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I was reading the wiki about promiscuous mode when I came across a piece of information here that suggests that one could use network switches to prevent malicious use of promiscuous mode.

In the context of an ethernet LAN, an attacker can sniff packets or perform ARP spoofing at the very least. I'm curious about how using a network switch can prevent either of these issues.

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Promiscuous mode means telling an Ethernet card to record all packets that pass by, not just those addressed directly to it or broadcasts.

If that card is connected to a switch, however, then the switch normally only sends the card packets that are addressed directly to it (or to broadcast), so there's nothing else for the card to see.

I said normally because there are some circumstances where a switch sends other traffic out a particular port:

  • the switch admin might configure it to do that (e.g. so an IDS can monitor traffic)
  • the switch might do that if it is having problems (e.g. if it's not sure which port to send a packet to)

So you can't assume that just installing switches makes promiscuous mode go away completely as a threat; a determined attacker might attack the switch to try and make it do one of these things and send her host extra packets she can read with a promiscuous network card.

(And of course a determined attacked will do other things as well, such as attacking other bits of the network to make them send her packets they shouldn't.)

However, switches stop the casual user from using WireShark or Firesheep to poke about on the network; and in any case they offer other advantages, so most network managers have already upgraded to them.

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I would add this is the only security improvement the switch adds, an attacker can start to do more active attacks like ARP spoofing or DNS cache poisoning to get the network to start sending data it's way and the switch has little ability to stop it. –  ewanm89 Oct 25 '12 at 11:59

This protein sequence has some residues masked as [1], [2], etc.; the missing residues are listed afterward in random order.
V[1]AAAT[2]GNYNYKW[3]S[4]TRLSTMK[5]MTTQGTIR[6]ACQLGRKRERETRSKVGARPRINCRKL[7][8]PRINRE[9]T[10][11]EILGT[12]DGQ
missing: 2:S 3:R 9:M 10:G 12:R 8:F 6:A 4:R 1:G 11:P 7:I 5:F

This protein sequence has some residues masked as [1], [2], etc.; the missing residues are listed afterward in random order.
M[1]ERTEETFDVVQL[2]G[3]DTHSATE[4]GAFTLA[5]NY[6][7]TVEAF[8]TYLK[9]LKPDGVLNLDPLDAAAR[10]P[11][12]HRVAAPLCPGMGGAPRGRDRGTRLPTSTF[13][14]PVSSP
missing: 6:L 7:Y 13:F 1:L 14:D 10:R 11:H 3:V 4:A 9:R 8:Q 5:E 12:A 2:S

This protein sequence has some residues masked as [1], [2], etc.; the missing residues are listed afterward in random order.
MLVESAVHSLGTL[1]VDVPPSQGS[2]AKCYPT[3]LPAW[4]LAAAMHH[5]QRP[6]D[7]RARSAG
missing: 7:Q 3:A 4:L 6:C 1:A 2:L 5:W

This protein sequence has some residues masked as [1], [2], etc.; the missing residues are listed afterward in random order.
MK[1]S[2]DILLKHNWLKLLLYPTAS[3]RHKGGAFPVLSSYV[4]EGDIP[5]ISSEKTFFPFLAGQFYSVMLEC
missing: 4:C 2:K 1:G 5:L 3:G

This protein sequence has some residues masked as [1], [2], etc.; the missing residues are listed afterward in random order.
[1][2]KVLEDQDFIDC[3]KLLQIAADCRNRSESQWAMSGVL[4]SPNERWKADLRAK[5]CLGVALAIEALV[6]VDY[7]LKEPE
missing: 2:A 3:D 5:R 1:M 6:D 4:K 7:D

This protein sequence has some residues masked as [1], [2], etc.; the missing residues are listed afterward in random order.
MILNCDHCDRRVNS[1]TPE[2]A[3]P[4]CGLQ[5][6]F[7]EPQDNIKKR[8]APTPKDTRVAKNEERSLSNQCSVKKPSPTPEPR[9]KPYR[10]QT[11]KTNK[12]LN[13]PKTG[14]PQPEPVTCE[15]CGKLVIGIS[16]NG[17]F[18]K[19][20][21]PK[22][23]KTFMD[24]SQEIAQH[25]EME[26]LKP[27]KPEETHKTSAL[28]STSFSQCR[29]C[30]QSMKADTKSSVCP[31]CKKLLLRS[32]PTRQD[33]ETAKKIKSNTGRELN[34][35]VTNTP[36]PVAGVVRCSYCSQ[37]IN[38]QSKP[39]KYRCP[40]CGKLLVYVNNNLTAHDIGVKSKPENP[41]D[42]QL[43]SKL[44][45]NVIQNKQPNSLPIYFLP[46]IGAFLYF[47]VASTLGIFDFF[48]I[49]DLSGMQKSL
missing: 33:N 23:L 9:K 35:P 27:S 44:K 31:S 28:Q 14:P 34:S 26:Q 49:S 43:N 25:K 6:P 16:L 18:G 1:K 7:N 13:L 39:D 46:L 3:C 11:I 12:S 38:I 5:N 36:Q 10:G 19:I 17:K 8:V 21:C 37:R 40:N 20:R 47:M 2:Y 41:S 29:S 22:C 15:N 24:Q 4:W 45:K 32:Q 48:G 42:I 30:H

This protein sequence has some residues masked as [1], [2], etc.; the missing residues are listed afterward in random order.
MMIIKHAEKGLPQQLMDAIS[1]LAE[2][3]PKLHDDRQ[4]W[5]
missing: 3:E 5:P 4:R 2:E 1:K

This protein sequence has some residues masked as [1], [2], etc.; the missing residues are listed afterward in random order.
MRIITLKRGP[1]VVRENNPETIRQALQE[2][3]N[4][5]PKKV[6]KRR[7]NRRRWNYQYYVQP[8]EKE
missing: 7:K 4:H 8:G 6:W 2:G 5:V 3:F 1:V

I disagree @ewanm89. Managed switches have the ability to define a specific mac for a specific port and not learn mac on a port, preventing arp spoofing. Managed switches also have an isolated mode which prevent 2 devices from talking to each other unless one is "promiscuous" ciscopress.com/articles/article.asp?p=1181682&seqNum=3 These features make a switch very powerful against layer 2 attacks. One would be left to DNS cache poisoning or other L3 attacks. –  jrwren Nov 9 '12 at 18:30
    
jrwen, yes managed switched can stop some kinds of attacks in some circumstances. They can not stop every kind of attack. –  ewanm89 Nov 9 '12 at 19:27
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As @Graham-hill mentions, at a basic level with a switch, a host on the network will only see the traffic destined for it.

The common attack cited for this is ARP spoofing/poisoning where a malicious host sends ARP responses to requests to attempt to get other hosts to believe it is a specific system (usually the router for that subnet).

defences against ARP spoofing/poisoning depend largely on the switches you use. Many switches do have features to defend against this. For example Cisco Port Security. Essentially from what I've seen these involve the switch learning which ports have which MAC addresses and rejecting traffic from hosts which claim to have an address it already knows is on a different port..

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I think the entry might be referring to the differences between a switch and hub. A switch will not share traffic to the other ports on the device, unlike a hub. You can sniff anyone that's hooked up to a hub (not a switch) regardless of what port they are on.

There are issues with switches, too. However, many newer switches will protect against MAC flooding, aka overload a switch with ARP replies and forcing the switch into forwarding mode, where someone in promiscuous mode will see all info regardless of port (like a hub).

ARP poisoning is a problem but some DHCP severs or newer switches should have detection built-in.

Either way, tools like ARPwatch and various NetMon tools should be used to watch for irregularities.

In conclusion, a switch is better than a hub but its not perfect.

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I like this answer. I would like to add a note about IDS though. If op is concerned enough about active sniffing using an IDS is a must. They will be able to detect exactly this sort of behavior, responding accordingly. –  November Oct 26 '12 at 0:36
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